Practice Game Management Procedures
Since last year's famous clock management gone wild game against Ole Miss, coach Les Miles and his staff have become the bunt of many jokes when referring to the end of game time management issues.
LSU lost the Ole Miss game because the coaching staff and players were totally confused as they ran out of time as the game ended and LSU lost by one point.
Miles promised all concerned and assured all Tiger Fans that this issue was all under control and that it would not happen again.
But, much of the same problem occurred again at the end of the Capital One Bowl against Penn State as LSU lost that game, also.
Now, this year in the Tennessee game, there were 36 seconds to go in the game with the ball on the three-yard line, and offensive coordinator Gary Crowton called a play and everybody including quarterback Jordan Jefferson got confused as receivers were running on and off the field.
Fortunately for LSU, Tennessee was caught with 13 players on the field and LSU was given a final chance to score a TD and Steven Ridley did score to win for LSU.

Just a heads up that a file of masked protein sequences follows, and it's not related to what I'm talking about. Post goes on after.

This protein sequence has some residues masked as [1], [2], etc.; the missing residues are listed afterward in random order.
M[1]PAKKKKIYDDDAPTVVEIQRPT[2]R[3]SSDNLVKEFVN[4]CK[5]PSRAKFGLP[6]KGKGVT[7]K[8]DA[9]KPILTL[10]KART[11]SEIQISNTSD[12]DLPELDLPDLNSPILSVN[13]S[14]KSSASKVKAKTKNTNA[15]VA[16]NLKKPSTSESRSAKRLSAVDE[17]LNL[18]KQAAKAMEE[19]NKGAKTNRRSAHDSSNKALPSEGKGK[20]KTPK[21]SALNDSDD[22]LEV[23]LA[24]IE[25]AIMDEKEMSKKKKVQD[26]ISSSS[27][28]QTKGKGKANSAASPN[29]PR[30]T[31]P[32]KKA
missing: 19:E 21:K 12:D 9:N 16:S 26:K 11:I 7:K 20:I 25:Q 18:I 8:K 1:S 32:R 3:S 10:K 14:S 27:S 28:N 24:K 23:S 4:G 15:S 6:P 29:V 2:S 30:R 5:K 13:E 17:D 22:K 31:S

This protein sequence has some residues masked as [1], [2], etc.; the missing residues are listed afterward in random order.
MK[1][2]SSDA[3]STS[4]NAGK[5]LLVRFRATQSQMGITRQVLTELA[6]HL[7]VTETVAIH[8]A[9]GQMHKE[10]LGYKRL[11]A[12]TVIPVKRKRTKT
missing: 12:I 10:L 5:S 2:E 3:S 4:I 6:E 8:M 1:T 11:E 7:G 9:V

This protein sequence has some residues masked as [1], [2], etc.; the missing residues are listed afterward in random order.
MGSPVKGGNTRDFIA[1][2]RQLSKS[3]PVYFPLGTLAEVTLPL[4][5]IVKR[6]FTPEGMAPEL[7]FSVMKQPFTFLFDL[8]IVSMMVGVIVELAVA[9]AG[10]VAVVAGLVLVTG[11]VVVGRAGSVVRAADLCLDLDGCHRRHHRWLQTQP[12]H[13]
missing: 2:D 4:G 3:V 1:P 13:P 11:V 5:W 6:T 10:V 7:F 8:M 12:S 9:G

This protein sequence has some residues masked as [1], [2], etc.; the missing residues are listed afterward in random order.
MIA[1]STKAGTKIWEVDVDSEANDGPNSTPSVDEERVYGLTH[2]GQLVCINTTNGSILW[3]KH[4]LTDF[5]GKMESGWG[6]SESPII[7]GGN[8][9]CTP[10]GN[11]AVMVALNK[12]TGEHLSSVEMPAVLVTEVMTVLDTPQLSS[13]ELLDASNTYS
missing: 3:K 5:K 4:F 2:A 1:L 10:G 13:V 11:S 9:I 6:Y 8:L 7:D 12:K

Then last week in the Auburn game, with fourth down and three minutes to go as LSU was coming out of a time out, the receivers again became confused about the play.
LSU got the play off but it was not a successful play and LSU had to turn the ball over to Auburn on downs.
So, it is rather obvious that LSU has still not demonstrated to anyone that they have solved their end game management issues. Therefore, I think it would be a very good idea for Coach Miles, the staff and the players to practice and formulate a plan to make sure these issues don't continue to happen in the Alabama game.
Coach Les Miles has to take all of the blame in each one of these issues, so maybe it would be good idea if he just would take over the game calling when the clock is inside of three minutes to go. Work is definitely needed.